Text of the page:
Rebuilding a Digital Brand | Help Scout Head of Design | Linda Eliasen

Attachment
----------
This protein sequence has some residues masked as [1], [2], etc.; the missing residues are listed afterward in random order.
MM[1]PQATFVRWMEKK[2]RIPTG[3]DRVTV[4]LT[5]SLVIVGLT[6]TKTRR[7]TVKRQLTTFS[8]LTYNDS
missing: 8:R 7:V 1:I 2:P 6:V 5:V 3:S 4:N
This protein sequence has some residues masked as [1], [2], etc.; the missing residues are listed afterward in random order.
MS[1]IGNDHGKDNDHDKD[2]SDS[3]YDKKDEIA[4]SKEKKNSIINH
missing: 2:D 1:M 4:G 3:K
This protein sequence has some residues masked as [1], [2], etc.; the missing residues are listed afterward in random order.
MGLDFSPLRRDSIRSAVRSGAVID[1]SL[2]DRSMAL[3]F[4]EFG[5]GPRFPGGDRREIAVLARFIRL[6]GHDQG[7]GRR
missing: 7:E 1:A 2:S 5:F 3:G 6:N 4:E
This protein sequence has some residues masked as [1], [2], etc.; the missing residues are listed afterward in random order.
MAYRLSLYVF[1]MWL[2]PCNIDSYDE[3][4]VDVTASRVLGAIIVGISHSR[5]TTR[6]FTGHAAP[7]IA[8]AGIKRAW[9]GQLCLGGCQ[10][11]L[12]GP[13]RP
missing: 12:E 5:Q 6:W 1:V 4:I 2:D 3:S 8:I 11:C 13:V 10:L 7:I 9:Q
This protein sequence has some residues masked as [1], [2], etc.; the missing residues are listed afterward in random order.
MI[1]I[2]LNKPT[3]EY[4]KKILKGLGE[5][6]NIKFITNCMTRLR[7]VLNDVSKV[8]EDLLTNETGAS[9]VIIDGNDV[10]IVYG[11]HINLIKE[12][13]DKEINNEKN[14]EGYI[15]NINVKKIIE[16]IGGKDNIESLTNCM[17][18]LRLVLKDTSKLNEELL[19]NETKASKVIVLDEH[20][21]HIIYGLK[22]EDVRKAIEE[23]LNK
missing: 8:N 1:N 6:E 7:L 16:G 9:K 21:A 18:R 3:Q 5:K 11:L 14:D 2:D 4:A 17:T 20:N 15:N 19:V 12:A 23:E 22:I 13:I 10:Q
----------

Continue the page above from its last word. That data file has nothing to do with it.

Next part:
welcome to rebuilding a digital brand thank you all so much for being here and getting out there in the rain and the cold I am Linda Eliason that's my twitter handle and today I'm gonna talk to you about my experience and building brands but first I want to just like tell you a little bit about myself and give you a little bit of my background so I was raised in this part of our planet in Fayetteville Georgia my dad is a preacher and I spent about every single day of my life in this building I just spent every day learning about Jesus and Satan and how to be a proper young lady and there were a lot of rules to follow in this world the only music that I was allowed to listen to was Christian music so I was like really into michael w smith i don't know if you've heard of him but he's like really hot and I also love DC talk they were like really cool heartthrobs at the time from a really young age I liked to draw but early on with the church is my only influence I think my art took a really weird and dark turn and I was that kid who loved horses and dolls and watching Birds so needless to say I had a lot of friends and I was really cool life was really weird for me back then I was basically handed a life and like some skin that I didn't quite feel like I belonged in so it felt very strange but one day all of that changed when I was like flipping through the channels on TV we only had basic cable but this came on oh my god you guys this was amazing I for some reason my parents let me watch an entire episode and I was just changed forever we eventually got cable and then my love for the Simpsons grew into love for shows like Saturday Night Live and the kids in the hall and these shows meant so much to me they meant that somewhere in this world grown-ups we're getting out of bed and instead of going to a chapel to write a sermon or going to like work on spreadsheets they could go and make stuff like this I was like I want to be one of those adults someday so badly so I kept drawing and my style started to get a little bit whimsical I started to play with color and this was like my dad I was like putting him in a slightly inconvenienced position by being a little cold I would even use doodles as a way to like express my complex emotions like my jealousy over my sister's cute boyfriend and I would draw him like he was ugly and I'd also practiced some sass by drawing the mean girl at school as a horse and I'd say things like like that she doesn't believe in washing her face yes take that Ashley anyways through cartoons I had found my personal freedom I was awkwardly figuring my voice out but by creating the world that I wanted to live in on paper I was actually building this like power and confidence that I needed to get out of Dodge I eventually did – I ended up here at the Atlanta College of Art which was a part of the High Museum in Atlanta Georgia I majored in graphic design and a very Swiss and rigid and design environment it was the best experience that I've ever had and at the end of my junior year I was offered an internship at Cartoon Network at this point it seems like I was like kind of figuring it out you know like I was doing the thing I wanted to do as a little kid and I worked really hard while I was there and learned some new things about illustration and design from the pros and after like being nice to enough people and like wiggling my way through the halls I met some people who then gave me an internship at Adult Swim and this was like my goal growing up was to be an adult who made cartoons so I would felt like I was just like on the cusp of it all but while I was here I learned how I had to learn how to break all of those rules that I had just learned in design school and not like alone in my notebook like that horse drawing I had to like do it out loud and in public and that was so vulnerable so this is an actual project on a project like this one my art director kept like getting frustrated with me and telling me that my lines needed to be quote shittier they weren't shitty enough and he would send me back send me back send me back until finally he was like you know what go to the window over there and use your left hand I'm right-handed and draw it standing up to get those lines to loosen up and in these moments I realized that I'm like actually I kind of do like some rules and maybe I'm not quite ready to break them all out loud like this so I quiet I didn't quite know where that left me what do i do from here well you know what it didn't matter cuz it was the recession there were no jobs for anyone anywhere a lot of the people I would just spend my time interning for they lost their jobs as well so it was like really a heartbreaking time for a lot of us except for this guy he looks like he's having a really great time so after like fourteen failed job interviews in my first year after school I finally met this guy this is Freddy von champ and heimer the fourth while the recession meant a death sentence for a lot of companies it was the beginning for this new little company in Atlanta called MailChimp and luckily they're right down the street from where I lived and they needed a junior designer so this began my accidental relationship with tech this place I fell in love with I could still make cartoons and I could still tell stories and I could still inject humor into my artwork but in a safe space that like still had some rules and it still had some structure with lots of goals to reach and a few ladders to climb here and there which I really like I learned a lot about digital brands along these journeys so let's start talking about that now what is a brand everyone but there are a lot of opinions in this room brand is not just a logo brand is a lot more than just finding that perfect font a brand is a whole lot more than just shapes and colors a brand is the way you make people feel so let's talk about some companies that make you feel good Nike makes you feel empowered Sonos makes you feel pretty cool pretty Eddie's kind of Zen Ford makes you feel tough and Pillsbury maybe makes you feel a little bit squishy so what about brands that kind of bum you out or they make you feel bad that have a bad image Chipotle super delicious but there is an entire South Park episode dedicated to what it does to your body they need to work on that IKEA's they make really great stuff but shopping there with your partner will definitely result in a breakup comcast like I just have to put this logo up here and you all know the fury and rage that is dealing with their customer support and lastly the diem V talk about the worst brand of all time if you want to know how to build a great brand you can just basically do exactly the opposite of whatever the DMV has done because they've made every wrong decision that a brand can make they have no discernible logo there's no consistency in their font choice their color palette is all over the place depending on what state you're in and every state can redesign or even rename their DMV like the DDS in Georgia whatever that is but yet they've managed to create a really consistent brand experience for everyone who's ever been there like nobody has ever left the DMV saying wow what a delightful experience or whatever no you're all thinking it when you're there you're like I hate my life I really hate that I just cried in front of a bunch of strangers and like they have a mascot but it's this guy and I just think that that's like really rude he's just there while you're in life anyways throwing shade is really fun and it's really easy and that's why things like designer news the design Twitter exists but what does it take to build a brand that doesn't suck these are just some of the things that I've learned and I just kind of wanted to share some personal stories with you all today about some of the more unusual things that go into building a brand so to me to build a great brand in the world of tech and this digital environment that we're in things move so fast and that's just the nature of it but in my experience to give a brand some life that feels genuine and real you have to give things more time than you're comfortable with you have to give things more space than you might think it's necessary it starts from the top from your CEO and your leadership and as a leader of a brand you have to give people permission to be intensely weird and different you have to give people autonomy to take risks and you have to show them that you believe in them and that you believe in giving them that space basically you just have to let people be creative this was actually one of our mottos at MailChimp back in the day when I first started and here's how we followed that guiding principle when I joined this was what MailChimp looked like before our first rebrand this was back in oh wait so 10 years ago crazy they were pretty cutting edge at the time and really small too there were about 30 of us on the team the founders were pretty chill dudes and they let us get away with a lot it wasn't uncommon for an engineer to change copy at the last minute to spruce things up like check this out they just called the abuse desk and the legal documentation boring stuff right next to overheard on Twitter somebody's like talking about Constant Contact and we're just like yep that's homepage material right there down to every detail I knew that I was in the right place so one of my first projects at MailChimp was kind of a loose prompt it was something like come up with a few ideas for things we can send to our customers to make them feel happy so it's been a lot of time developing this little felt version of our mascot I got really caught up in the technical aspects of this and was really excited to be learning about like manufacturing constraints and the process of making a physical thing it was one of my first projects so I like really wanted it to be good and when I finally finished I felt like it was like perfect and ready to go so I sent it to the CEO to Ben chestnut and I had to get approval and I was so nervous because I was like new but he just like sat there and looked at it and spent a minute thinking and he was like Linda do you think that our mascot has a butt I was like what okay sure so I gave the do divide and we did a few variations back and forth we actually had like at least three back and forth of different butts to get it right but from that day on this guy has a butt and this is the great thing about brand evolution brand work is like improv and improv it's not a one-man show it's yes and that's what the rule is so whatever your partner says to you you just agree with what they're saying and you add to it and that's gonna take you to an unusual and funny place so in that moment our CEO who probably had way better things to do than to talk to me about my stuffed animal that I had worked really hard on he just was very genuine and real and said yes this is a stuffed animal and yes it has a button and so designers at MailChimp have continued to iterate on this and do that yes and so there are versions where the but now has a heart tattoo on it and that initial choice that we made 10 years ago people are still having fun with and then there's this one they really like made some choices in toning up the butt like look at how buff that is but this is 10 years of but evolution guys this takes time there have been thousands of little choices like these at MailChimp and I know we have MailChimp people here today giving a talk hey I love you and it's just thousands of weird little conversations like those that when you let them pop up and you give them space to exist like really magical things can happen and you need to let that happen another thing that I've learned about doing great creative work is by feeling trusted and like I have the space to independently explore and to let that weirdness in so space it's important but how do you do that well I know how you don't do it you one thing that's not effective to is to inject fear into your designers it's not great out of their great design is not born out of fear it's born out of excitement for the stuff that you're doing and you shouldn't talk to your employees like you're an old-timey grandpa or make them feel guilty for being excited about things that aren't related to the brand even if it's not visibly moving some needle on some metric you'd be surprised at how impactful some of this like so time so called time wasters can actually be on your brand so you need to learn to trust your people and you have to let go of a lot of control it's really hard as a manager to give people autonomy sometimes we're afraid that if we leave people alone for too long they'll get off track they'll miss deadlines but when it's it's when we let people feel trusted that they feel more comfortable getting vulnerable and sharing their weird ideas with you after all that's why you hire people you know you get their unique perspective that nobody else has and sometimes to make them feel comfortable sharing that perspective with you you have to give them lots of space like this dog so basically what I'm saying is just like leave people alone sometimes it's okay so when I was a drop box I was the first designer on this product called paper we had one other design lead a couple of engineers and a p.m. it was such a fun process I basically felt like a little kid in a clubhouse with no parents around like we didn't have anyone telling us what to do we were just building the thing that we wanted and it was pretty great but with all that freedom we were able to build a product that we actually wanted to use every day like every discussion that we had was like yeah but what I actually use this what I actually enjoy using this so while we were working on this there were moments that always scared me and this was the moment of starting a document that's so much pressure when you're about to sit down and write some and share it with people and we had experimented with all kinds of empty states like tidal body copy really exciting stuff you know but one night I was like alone in my bedroom working I worked a lot back then and I just decided to put some words and hear that comforted me this is the first sentence to the book Peter Pan it felt really nice having something sweet and familiar here and it just kind of took the pressure off so I kept going and I wrote out the beginnings of other novels novels I hadn't written yet kind of as a reminder to maybe read it someday or if I'd like write something sarcastically inspirational that lives inside my head I'm very sarcastic so there's things like you are a shining star you are a tiny masterpiece that was me just giving myself for being too precious about the work that I was too scared to start doing and it's still in the product today I don't know why they haven't taken it down yet but thank you so branding doesn't have to be loud or colorful or a but it doesn't have to be crazy sometimes sometimes it's something as simple as a sentence that makes you feel good and in a product like paper a product we intentionally decided to keep as simple as possible it was one of the few moments to make the brand connection with users now rebranding really scary right why would a company even want to rebrand well a brand is the establishing of an opinion and a point of view but sometimes a brand might grow up and realize that their image doesn't really work like the values that they hold anymore so it's time to realign the company might feel really great on the inside like yay but then what you see on the outside does not actually match your expectations so it's time for a do-over so after Dropbox I joined this little agency in San Francisco called wano and when I joined this was all that we had as far as brands go we had some white space a logo a circle and some bright colors oh and like a weird Icelandic guy as our founder named Hallie we decided that we wanted a new website and a new brand to go with it and since we were a new agency with not a ton work to show we decided to just make up the work that we wanted to show with our friends and we created stuff that we'd want to be hired for to make in the future it was pretty brilliant so we decided to just start from where we were and we built the brand around that weird Icelandic man and the ideas in his head when he started this thing in the first place we hired a friend Brent Couchman to come in and do some identity work for us he helped us find our new logo and while this logo was being developed I was busy chipping away at Hallie our founders head trying to find the words and values and things that the brand was being born from and this is what we came up with more or less pretty simple meanwhile brent was doing some amazing things with our identity helping us to decide what our structure would be so this is how we would play when I was sitting on all white with lots of breathing room and something colorful and fun beside it so we set out to create an image just one image for our website and we found someone's work who we really liked a photo studio called Mallory and we sent them a sketch they were surprisingly like not weirded out by the sketch that we sent and they got on board and they gues ended the thing that we sent so then we slapped our logo on top and we were all like yeah that feels like us cool but what about it feels like us something about this moment in particular felt perfect something about how its floaty and weird and fun and it doesn't take itself too seriously and there are organic lines meeting hard lines and shapes like okay well what else does it look like maybe it looks like this yes and so we kept hiring our friends to make us stuff so that when clients came into the office they would see the image that we are trying to be.we they would see the feeling that we were trying to evoke they could get a feel for the kind of people that we were and what we wanted to make for them it kind of helped us to set the mood and all we had to do is send as an art director I would just talk to artists over the phone and be like hey I really like your style do you think you could help us come up with something that feels like these things and then we would come up with ideas together sometimes it was a full-on brainstorming session it was just really great and even if it was like a very utilitarian piece of software we would do our best to represent them in a way that doesn't suck and doesn't feel boring and for our personal identity that whitespace came back in and those colors were there to create all the feelings that we wanted to help make people feel and so they're continuing to evolve this brand today so now I'm it helps go when I joined help scout they did have a brand they had been around for seven years a lot of people don't know this they have 75 employees all remote we all work remotely and my team currently has five designers of those designers two of them were able to work on this brand with me while still maintaining all of their other projects on the side new releases were happening there was a lot of work to do but we decided let's give ourselves like five months and just see what happens and what we had wasn't bad like I don't think that what we had was terrible it was just somewhat opinion 'less we felt like we had built a culture and a new opinion that wasn't shining through from this website anymore so once again we had to start from where we were and I sat down with the co-founders and these people who kind of thought they had no idea what their brand should look like when asked to write down a lot of things they turned out to have a lot of opinions they knew what we were and they knew exactly what values we wanted to represent as a brand so then we decided that illustration would be right for us and that we'd set out to discover our new style with an illustrator that I was friends with from Dropbox named Alice Lee she helped us along the way to figure out who we were and what we looked like and she was so incredibly patient we took a bunch of different styles and we looked at them so these are just mood boards but if you see in the bottom left we started to develop a scale from bright and playful to trustworthy and helpful from enthusiastic to sophisticated and we would just get a gut check on each and every person in the room on each of these mood boards and we talked about what worked for us what didn't what was too playful too childish too cartoony and this might seem super obvious but this really did help us to all create what I like to call the hive mind you know like we're all sharing the same brain now about this brand and what it is so we started to take these illustrations and mock them up with our UI and with our branding just to see how it would all come together even before beginning the work of creating our own style sometimes I really loved what we saw but it just didn't feel like us and with other styles we felt like we were like on the right path but it needed some tweaking so we kept exploring and this initial process really only took a few weeks but it's really important work because at the end of it we're able to nail down exactly this like scale that we could refer back to as we started our style so we realized that like human beings are super important for help scout we're a company that is all about people helping people so we needed to nail down the human aspect of it what does this person look like how simple how realistic we kind of ended somewhere in between the first two so then once we had our people I was like what kind of expressions do they make they're more than just like thumbs up people are more complex than that people are sometimes scared and excited are surprised and then we started to look at regular things like furniture this was especially fun we ended up like illustrating so many of our pets that's crazy and then finally we ended up with these people and we put them on our pricing page you know one of the more sterile pages but when we saw this we were just like yeah that is us all right let's get specific now so then we started to look at things like backgrounds and we got so obsessed with these little details by the way those were different could you tell probably not and that's okay because we were having conversations all the way down to like what color of a shadow should be in like whether that was more on-brand to be a pink shadow than a green shadow and these conversations made so much sense to all of us because we are sharing that mind space and by the way like obviously number two Salamis um and suddenly this CEO who felt like he didn't have a lot of opinions about this brand thing he's like well of course I know exactly which plant we are so after seven histories or seven years of history I turns out that they had a lot more opinions than they thought and it was really awesome to be able to show them the way all the way to this and this is where we landed this is our home page and our home page illustration and it took us some real time and a lot of weird conversations like who is this guy what does he do what's his name what is she handing him we realized we knew a lot more about the brand just by talking about this person and what his job is his name is Troy he's a fashion designer obviously and we realist rated this situation like six different times though like it was like a gardener at one point and then it was like a high-end boutique and we were like no one needs to be a little bit less high-end like Troy looks like an asshole take his class it's not like we just spent hours talking about who this customer is and those types of conversations again are just super important to have even if they feel pointless and weird while you're having them and through all of those conversations we were able to take a page that looked like this in the past and turn it into something like this and it just feels like something you know like this was fine this was designed well like the type was good the spacing was good but this makes me feel like ah I can do things with my life yeah and so that's the conversation about the help scout brand and these are the people that we feel like represent us the best because they actually look like people you know so to sum everything up I want to say a thing I hear a lot this idea of getting weird what does that mean well brands are just like people we're all different we all have unique ideas and opinions and senses of humor and the truer that we are to ourselves the better we make each other feel and the better our work gets so I want you to feel empowered to give people space to try new things to look like something else that you've never seen before and to just genuinely be yourselves thank you [Applause]